Tuesday 20 November 2018

Syrian air raids pound edge of rebel-held Idlib

The assault came a day after Iran and Russia backed a military campaign in the area.

Vladimir Putin and Hassan Rouhani(AP Photo/Ebrahim Noroozi)
Vladimir Putin and Hassan Rouhani(AP Photo/Ebrahim Noroozi)

By Associated Press Reporters

Syrian government and Russian planes have targeted the southern edge of Idlib province with a series of air strikes, activists said.

The strikes have ratcheted up the pressure on the densely populated rebel-held bastion, a day after Iran and Russia backed a military campaign in the area despite Turkey’s pleas for a ceasefire.

Turkey has troops and observations points that ring Idlib.

The Britain-based Syrian Observatory for Human Rights reported more than 30 air raids on Saturday on a number of towns and villages in south-western Idlib and adjacent northern Hama province, an area targeted over the last few days which overlooks government-controlled areas.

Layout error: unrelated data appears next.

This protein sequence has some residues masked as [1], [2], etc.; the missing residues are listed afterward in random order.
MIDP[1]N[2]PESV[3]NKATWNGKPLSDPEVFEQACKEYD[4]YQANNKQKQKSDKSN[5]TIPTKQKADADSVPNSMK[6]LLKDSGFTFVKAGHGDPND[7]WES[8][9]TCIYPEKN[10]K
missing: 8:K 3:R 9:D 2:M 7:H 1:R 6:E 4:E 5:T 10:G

We need a quick solution or our town will burn! Official in the town of Morek

Schools were shut in Khan Sheikhoun, an area under attack, because of the raids, the Observatory reported.

State-run Al-Ikhbariya TV said the government was retaliating against overnight shelling from rebel-held areas on a government-held town in Hama province, south of Idlib.

The shelling late on Friday in Mhradah killed nine civilians, according to state media.

The local council of Morek, a town that serves as a crossing between Hama and Idlib, sent an urgent appeal, asking Turkey for a quick solution.

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Turkish leader Recep Tayyip Erdogan, right, held talks with Vladimir Putin and Hassan Rouhani on Friday (Presidential Press Service/AP

“We need a quick solution or our town will burn!” an official pleaded in an audio recording shared on social media.

Separately, clashes broke out in eastern Syria in Qamishli, a town close to the border with Turkey, between government and Kurdish security members.

The Observatory said the clashes left 10 government security personnel and seven Kurdish fighters dead.

The town is run by Kurdish-led administrators and forces, but Syrian government troops hold pockets of territory there, including the airport.

Clashes rarely erupt there over turf control and authority, and are usually a reflection of deepening political tension between uneasy partners.

Press Association

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